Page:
There are also questions at the atomic level that need to be addressed when developing a comprehensive Fe–S cluster reaction mechanism model for protein activity of the ISC pathway. What is the role of the ISCU active site residues in coordinating metal loading and in assembling 2Fe–2S clusters? 2Fe–2S loaded structure serves as a direct cluster binding ligand in this structure, so is this residue utilized to direct Fe(II) ligation when forming the cluster? to early- or late-stage events that occur during Fe–S cluster assembly?

    Getting answers to these either high-level or narrowly focused questions will help the Fe–S cluster assembly community build a more comprehensive understanding of events that lead to ISC protein complex reactivity. When considerations associated with the FXN–ISCU intermolecular interactions that are not obvious from the current NIAUF complex structures are clarified, or considerations related to the scaffold dynamics (as a monomer or part of the complex) are addressed, we will have a more dynamic model of specific events that allow for the production of these essential Fe-cofactors in eukaryotes.

    The entry is from 10.3390/ijms22116006


    1. Braymer, J.J.; Freibert, S.A.; Rakwalska-Bange, M.; Lill, R. Mechanistic concepts of iron-sulfur protein biogenesis in Biology. Biochim. Biophys. Acta Mol. Cell Res. 2021, 1868, 118863.
    2. Lill, R.; Freibert, S.A. Mechanisms of Mitochondrial Iron-Sulfur Protein Biogenesis. Annu. Rev. Biochem. 2020, 89, 471–499.
    3. Mettert, E.L.; Kiley, P.J. How Is Fe-S Cluster Formation Regulated? Annu. Rev. Microbiol. 2015, 69, 505–526.
    4. Fassbinder, J.W.; Stanjek, H.; Vali, H. Occurrence of magnetic bacteria in soil. Nature 1990, 343, 161–163.
    5. Baussier, C.; Fakroun, S.; Aubert, C.; Dubrac, S.; Mandin, P.; Py, B.; Barras, F. Making iron-sulfur cluster: Structure, regulation and evolution of the bacterial ISC system. Adv. Microb. Physiol. 2020, 76, 1–39.
    6. Garcia, P.S.; Gribaldo, S.; Py, B.; Barras, F. The SUF system: An ABC ATPase-dependent protein complex with a role in Fe-S cluster biogenesis. Res. Microbiol. 2019, 170, 426–434.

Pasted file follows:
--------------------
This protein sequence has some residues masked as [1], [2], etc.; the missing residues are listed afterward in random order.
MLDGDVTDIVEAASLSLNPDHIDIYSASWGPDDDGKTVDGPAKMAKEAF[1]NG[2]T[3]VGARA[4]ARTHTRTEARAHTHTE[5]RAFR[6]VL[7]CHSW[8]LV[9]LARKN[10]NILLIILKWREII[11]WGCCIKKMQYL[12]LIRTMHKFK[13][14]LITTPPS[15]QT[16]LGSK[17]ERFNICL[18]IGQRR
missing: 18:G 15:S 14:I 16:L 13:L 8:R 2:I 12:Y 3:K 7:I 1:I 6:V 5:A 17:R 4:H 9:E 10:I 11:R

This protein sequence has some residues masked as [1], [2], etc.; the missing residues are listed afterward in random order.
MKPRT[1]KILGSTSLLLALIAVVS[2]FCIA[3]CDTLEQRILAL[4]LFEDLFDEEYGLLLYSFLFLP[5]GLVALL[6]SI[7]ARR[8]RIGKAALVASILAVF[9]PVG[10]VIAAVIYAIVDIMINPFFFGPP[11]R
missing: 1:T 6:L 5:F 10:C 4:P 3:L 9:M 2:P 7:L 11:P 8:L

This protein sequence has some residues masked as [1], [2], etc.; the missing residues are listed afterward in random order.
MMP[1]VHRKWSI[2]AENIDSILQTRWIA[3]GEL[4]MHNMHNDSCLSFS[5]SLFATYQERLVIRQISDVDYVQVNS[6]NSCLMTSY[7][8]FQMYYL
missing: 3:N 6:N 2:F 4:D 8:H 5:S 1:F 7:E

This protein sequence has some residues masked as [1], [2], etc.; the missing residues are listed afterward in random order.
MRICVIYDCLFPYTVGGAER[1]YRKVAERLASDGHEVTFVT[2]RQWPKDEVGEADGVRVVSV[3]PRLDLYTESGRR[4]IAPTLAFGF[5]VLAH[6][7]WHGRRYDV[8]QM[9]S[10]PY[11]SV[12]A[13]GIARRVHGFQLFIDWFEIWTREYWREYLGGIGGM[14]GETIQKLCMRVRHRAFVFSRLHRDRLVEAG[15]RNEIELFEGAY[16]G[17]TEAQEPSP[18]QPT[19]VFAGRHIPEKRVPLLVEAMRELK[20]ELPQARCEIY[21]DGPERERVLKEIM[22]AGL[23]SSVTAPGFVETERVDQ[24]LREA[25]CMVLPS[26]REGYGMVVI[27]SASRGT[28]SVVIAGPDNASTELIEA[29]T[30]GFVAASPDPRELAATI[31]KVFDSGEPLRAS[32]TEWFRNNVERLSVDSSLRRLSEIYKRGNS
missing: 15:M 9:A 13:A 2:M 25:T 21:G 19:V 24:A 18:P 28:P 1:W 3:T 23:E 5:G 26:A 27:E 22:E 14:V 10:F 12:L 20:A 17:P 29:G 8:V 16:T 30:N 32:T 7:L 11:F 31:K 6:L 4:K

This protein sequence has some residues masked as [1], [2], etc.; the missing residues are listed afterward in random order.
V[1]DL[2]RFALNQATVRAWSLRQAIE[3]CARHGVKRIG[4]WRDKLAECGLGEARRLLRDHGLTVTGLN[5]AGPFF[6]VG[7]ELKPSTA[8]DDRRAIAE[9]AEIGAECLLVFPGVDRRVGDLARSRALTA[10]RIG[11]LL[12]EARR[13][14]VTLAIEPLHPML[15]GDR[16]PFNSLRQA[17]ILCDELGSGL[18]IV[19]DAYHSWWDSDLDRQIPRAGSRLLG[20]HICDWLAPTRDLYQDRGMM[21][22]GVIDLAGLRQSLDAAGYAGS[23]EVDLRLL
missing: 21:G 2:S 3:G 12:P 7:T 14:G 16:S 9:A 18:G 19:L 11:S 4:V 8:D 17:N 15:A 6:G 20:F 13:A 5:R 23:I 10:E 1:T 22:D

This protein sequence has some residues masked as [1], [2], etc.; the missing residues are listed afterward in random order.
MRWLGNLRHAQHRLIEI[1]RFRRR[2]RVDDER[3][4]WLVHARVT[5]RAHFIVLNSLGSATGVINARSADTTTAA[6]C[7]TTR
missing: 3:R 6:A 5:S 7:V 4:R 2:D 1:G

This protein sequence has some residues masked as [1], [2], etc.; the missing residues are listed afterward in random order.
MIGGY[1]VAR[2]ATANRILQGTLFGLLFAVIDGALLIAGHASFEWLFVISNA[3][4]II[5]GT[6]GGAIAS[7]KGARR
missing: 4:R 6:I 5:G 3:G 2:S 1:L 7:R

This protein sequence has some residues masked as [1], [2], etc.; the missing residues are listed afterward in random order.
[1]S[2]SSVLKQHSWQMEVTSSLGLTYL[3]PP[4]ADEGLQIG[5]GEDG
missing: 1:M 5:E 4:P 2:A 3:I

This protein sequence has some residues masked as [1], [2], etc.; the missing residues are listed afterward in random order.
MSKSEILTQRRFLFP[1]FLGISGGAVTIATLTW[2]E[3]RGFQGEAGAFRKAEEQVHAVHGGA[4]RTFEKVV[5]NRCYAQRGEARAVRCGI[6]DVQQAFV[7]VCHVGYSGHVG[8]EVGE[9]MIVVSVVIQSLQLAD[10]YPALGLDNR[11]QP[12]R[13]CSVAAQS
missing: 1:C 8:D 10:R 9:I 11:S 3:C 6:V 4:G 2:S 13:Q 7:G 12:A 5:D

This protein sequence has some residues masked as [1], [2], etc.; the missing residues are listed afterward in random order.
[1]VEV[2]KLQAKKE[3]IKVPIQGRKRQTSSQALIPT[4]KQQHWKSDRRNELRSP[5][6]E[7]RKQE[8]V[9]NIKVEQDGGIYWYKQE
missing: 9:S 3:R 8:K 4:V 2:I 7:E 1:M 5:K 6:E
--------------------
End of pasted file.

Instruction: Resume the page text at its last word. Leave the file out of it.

7. Outten, F.W. Recent advances in the Suf Fe-S cluster biogenesis pathway: Beyond the Proteobacteria. Biochim. Biophys. Acta 2015, 1853, 1464–1469.
    8. Schilke, B.; Voisine, C.; Beinert, H.; Craig, E. Evidence for a conserved system for iron metabolism in the mitochondria of Saccharomydes cervisiae. Proc. Natl. Acad. Sci. USA 1999, 96, 10206–10211.
    9. Ciofi-Baffoni, S.; Nasta, V.; Banci, L. Protein networks in the maturation of human iron-sulfur proteins. Metallomics 2018, 10, 49–72.
    10. Maio, N.; Jain, A.; Rouault, T.A. Mammalian iron-sulfur cluster biogenesis: Recent insights into the roles of frataxin, acyl carrier protein and ATPase-mediated transfer to recipient proteins. Curr. Opin. Chem. Biol. 2020, 55, 34–44.
    11. Cory, S.A.; Van Vranken, J.G.; Brignole, E.J.; Patra, S.; Winge, D.R.; Drennan, C.L.; Rutter, J.; Barondeau, D.P. Structure of human Fe-S assembly subcomplex reveals unexpected cysteine desulfurase architecture and acyl-ACP-ISD11 interactions. Proc. Natl. Acad. Sci. USA 2017, 114, E5325–E5334.
    12. Shi, R.; Proteau, A.; Villarroya, M.; Moukadiri, I.; Zhang, L.; Trempe, J.F.; Matte, A.; Armengod, M.E.; Cygler, M. Structural basis for Fe-S cluster assembly and tRNA thiolation mediated by IscS protein-protein interactions. PLoS Biol. 2010, 8, 1–18.
    13. Iannuzzi, C.; Adrover, M.; Puglisi, R.; Yan, R.; Temussi, P.A.; Pastore, A. The role of zinc in the stability of the marginally stable IscU scaffold protein. Protein Sci. Publ. Protein Soc. 2014, 23, 1208–1219.
    14. Liu, J.; Oganesyan, N.; Shin, D.H.; Jancarik, J.; Yokota, H.; Kim, R.; Kim, S.H. Structural characterization of an iron-sulfur cluster assembly protein IscU in a zinc-bound form. Proteins 2005, 59, 875–881.